CNEWA
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Supporting the Church in India

For decades, CNEWA has been in India, helping more than 25 million Christians. We’re still there.

India is a 1,270,000-square-mile country with an estimated 850,000,000 people, 25,500,000 of whom are Christian. There are approximately 13,000,000 Catholics in India, more than a quarter of whom are either Syro-Malabar (3,000,000-strong) or Syro-Malankara (500,000 members).

Christianity is the second largest religious minority after Islam, but the population distribution of Christians is very uneven. Most of the faithful are concentrated in the extreme south, where Christianity first took root, and the northeast, where important minority groups have been evangelized. The states of Kerala, Tamil Nadu and Andhra Pradesh together account for more than 60 percent of India’s Christians.

The state of Kerala, where CNEWA is particularly active, is about 20 percent Christian. CNEWA works predominantly in the areas under Eastern Catholic jurisdiction. Fifteen of India’s 24 Eastern Catholic dioceses are in Kerala. In addition there are about 35 Eastern Catholic religious congregations with whom we work; almost all of the generalates and mother-houses are in Kerala.

Our Association supports a number of seminaries, as well as a few needy child institutes, in areas under the jurisdiction of the Latin (Roman) Catholic Church, which is composed of more than 98 dioceses.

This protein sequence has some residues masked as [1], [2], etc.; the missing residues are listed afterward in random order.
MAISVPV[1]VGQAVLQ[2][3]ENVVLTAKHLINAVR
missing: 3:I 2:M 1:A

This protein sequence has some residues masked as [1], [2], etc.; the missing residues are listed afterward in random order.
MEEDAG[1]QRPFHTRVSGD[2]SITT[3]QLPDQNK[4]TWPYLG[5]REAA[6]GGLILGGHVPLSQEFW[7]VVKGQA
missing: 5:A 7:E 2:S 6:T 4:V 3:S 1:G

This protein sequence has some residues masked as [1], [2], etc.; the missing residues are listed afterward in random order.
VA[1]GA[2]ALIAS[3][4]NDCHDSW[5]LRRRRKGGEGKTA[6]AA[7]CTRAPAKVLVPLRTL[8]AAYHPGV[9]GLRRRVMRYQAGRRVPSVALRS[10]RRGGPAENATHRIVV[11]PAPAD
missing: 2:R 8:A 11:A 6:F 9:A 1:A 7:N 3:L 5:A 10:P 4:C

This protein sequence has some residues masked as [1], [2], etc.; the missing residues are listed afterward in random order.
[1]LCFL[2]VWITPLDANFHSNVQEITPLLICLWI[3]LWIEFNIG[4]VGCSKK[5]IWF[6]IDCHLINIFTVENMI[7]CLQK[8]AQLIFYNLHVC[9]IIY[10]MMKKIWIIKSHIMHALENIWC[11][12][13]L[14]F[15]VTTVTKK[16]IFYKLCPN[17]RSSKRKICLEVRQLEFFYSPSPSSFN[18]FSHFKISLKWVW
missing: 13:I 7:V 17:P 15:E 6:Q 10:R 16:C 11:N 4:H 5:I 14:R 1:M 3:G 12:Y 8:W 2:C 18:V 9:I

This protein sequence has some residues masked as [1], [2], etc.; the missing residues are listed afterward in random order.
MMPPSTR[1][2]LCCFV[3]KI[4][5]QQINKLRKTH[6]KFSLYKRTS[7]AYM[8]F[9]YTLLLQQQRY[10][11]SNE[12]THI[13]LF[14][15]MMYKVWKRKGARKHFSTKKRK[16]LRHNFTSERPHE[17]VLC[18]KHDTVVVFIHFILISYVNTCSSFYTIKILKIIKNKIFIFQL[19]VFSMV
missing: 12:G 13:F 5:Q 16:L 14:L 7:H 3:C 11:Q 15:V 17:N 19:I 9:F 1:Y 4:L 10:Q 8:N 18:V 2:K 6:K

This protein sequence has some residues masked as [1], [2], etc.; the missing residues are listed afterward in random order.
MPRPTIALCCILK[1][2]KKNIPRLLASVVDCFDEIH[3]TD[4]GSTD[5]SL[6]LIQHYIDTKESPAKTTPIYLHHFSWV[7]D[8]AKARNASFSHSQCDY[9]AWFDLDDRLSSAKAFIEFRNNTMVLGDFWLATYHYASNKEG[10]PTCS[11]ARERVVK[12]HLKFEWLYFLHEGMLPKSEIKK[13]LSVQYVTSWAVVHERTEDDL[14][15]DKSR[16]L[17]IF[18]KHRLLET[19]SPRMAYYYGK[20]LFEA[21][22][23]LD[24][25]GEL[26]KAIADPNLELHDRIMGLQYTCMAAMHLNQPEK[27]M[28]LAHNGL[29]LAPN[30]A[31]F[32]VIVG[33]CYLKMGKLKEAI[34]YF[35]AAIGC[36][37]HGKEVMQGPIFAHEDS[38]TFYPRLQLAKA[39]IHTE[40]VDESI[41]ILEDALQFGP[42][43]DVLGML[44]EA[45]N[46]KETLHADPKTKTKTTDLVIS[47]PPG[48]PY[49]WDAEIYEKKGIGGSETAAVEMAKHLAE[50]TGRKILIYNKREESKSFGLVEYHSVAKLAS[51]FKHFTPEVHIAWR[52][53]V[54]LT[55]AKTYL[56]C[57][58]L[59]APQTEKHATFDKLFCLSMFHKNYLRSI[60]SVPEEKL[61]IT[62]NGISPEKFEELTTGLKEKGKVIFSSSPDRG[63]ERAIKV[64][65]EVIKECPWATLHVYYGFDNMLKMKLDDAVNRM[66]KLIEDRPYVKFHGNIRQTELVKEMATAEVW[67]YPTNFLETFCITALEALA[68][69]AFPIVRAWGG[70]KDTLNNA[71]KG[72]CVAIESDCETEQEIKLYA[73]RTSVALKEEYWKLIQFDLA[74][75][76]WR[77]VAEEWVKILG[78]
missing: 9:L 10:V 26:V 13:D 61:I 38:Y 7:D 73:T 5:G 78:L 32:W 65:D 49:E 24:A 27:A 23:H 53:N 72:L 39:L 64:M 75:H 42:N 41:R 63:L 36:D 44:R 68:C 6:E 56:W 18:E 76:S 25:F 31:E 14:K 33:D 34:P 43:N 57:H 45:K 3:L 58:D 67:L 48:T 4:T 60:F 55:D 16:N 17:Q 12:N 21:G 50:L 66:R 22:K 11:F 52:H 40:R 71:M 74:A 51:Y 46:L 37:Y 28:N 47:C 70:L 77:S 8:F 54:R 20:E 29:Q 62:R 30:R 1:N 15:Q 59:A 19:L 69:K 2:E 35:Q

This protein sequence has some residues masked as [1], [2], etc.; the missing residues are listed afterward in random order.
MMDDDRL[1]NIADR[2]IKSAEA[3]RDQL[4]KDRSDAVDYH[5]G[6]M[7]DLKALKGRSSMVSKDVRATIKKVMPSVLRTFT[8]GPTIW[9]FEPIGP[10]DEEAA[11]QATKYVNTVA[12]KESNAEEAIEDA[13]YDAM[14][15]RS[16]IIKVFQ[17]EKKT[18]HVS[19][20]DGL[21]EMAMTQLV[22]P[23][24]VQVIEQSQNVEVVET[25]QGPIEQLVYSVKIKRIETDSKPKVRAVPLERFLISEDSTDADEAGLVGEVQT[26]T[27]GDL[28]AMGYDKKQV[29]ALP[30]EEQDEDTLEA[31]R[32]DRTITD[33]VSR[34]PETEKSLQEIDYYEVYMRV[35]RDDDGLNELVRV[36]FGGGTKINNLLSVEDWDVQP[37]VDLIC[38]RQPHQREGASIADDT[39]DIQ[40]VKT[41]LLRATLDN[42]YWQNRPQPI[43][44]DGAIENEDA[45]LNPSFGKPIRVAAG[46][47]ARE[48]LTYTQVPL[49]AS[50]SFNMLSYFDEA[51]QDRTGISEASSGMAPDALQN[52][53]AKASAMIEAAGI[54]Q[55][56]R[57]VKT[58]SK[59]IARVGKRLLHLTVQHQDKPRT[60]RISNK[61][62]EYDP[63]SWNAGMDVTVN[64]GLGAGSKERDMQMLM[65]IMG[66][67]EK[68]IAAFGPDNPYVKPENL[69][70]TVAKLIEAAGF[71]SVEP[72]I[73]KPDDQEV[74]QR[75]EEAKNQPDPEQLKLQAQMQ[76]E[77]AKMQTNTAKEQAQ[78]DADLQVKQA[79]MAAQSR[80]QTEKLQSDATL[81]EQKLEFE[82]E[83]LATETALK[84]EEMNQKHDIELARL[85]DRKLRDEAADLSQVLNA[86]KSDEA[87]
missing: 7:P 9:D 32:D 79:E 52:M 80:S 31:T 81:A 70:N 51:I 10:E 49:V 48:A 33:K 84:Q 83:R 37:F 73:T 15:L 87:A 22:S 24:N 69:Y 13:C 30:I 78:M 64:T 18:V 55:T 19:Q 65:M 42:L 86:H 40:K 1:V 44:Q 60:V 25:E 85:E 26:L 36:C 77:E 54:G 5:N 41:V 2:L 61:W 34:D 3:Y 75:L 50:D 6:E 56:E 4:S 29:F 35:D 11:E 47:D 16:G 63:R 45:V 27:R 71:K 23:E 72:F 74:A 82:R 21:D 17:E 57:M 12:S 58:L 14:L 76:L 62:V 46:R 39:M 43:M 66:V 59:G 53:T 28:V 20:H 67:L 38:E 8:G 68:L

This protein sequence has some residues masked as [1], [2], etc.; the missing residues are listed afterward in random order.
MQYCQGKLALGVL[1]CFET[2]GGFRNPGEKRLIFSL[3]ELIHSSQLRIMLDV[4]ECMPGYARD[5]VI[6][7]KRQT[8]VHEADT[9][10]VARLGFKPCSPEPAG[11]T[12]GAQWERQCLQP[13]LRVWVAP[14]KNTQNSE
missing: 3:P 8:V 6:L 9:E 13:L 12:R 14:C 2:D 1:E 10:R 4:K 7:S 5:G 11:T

Our program in India, including the subsidies to institutions and grants for projects, has, for more than 10 years, been one of the major recipients of CNEWA funds. The majority of those sponsored through our person-to-person sponsorship programs – children, novices and seminarians – are from India: 19,422 of the more than 31,000 children; 1,924 of a total of 2,000 novices; and 3,448 of about 4,500 seminarians.

Approximately 80 percent of our funds allocated for special projects in India have been used for pastoral work; the remainder is reserved for our humanitarian and ecumenical programs.

The thrust of our work over the last three years has been to improve communication and cooperation with the local church hierarchy. This has included field visits to Eastern Catholic dioceses, religious houses and potential projects. Our relationship with the Holy See’s Congregation for the Eastern Churches has also been strengthened, especially in terms of our increased participation in making decisions regarding the distribution of funds to India.

During the last year we began to evaluate our sponsorship institutions by encouraging the bishops and religious congregations to evaluate the past performances of these institutions and to create annual priorities and five-year plans.

The following observations were made while visiting a number of child-caring institutes in Kerala: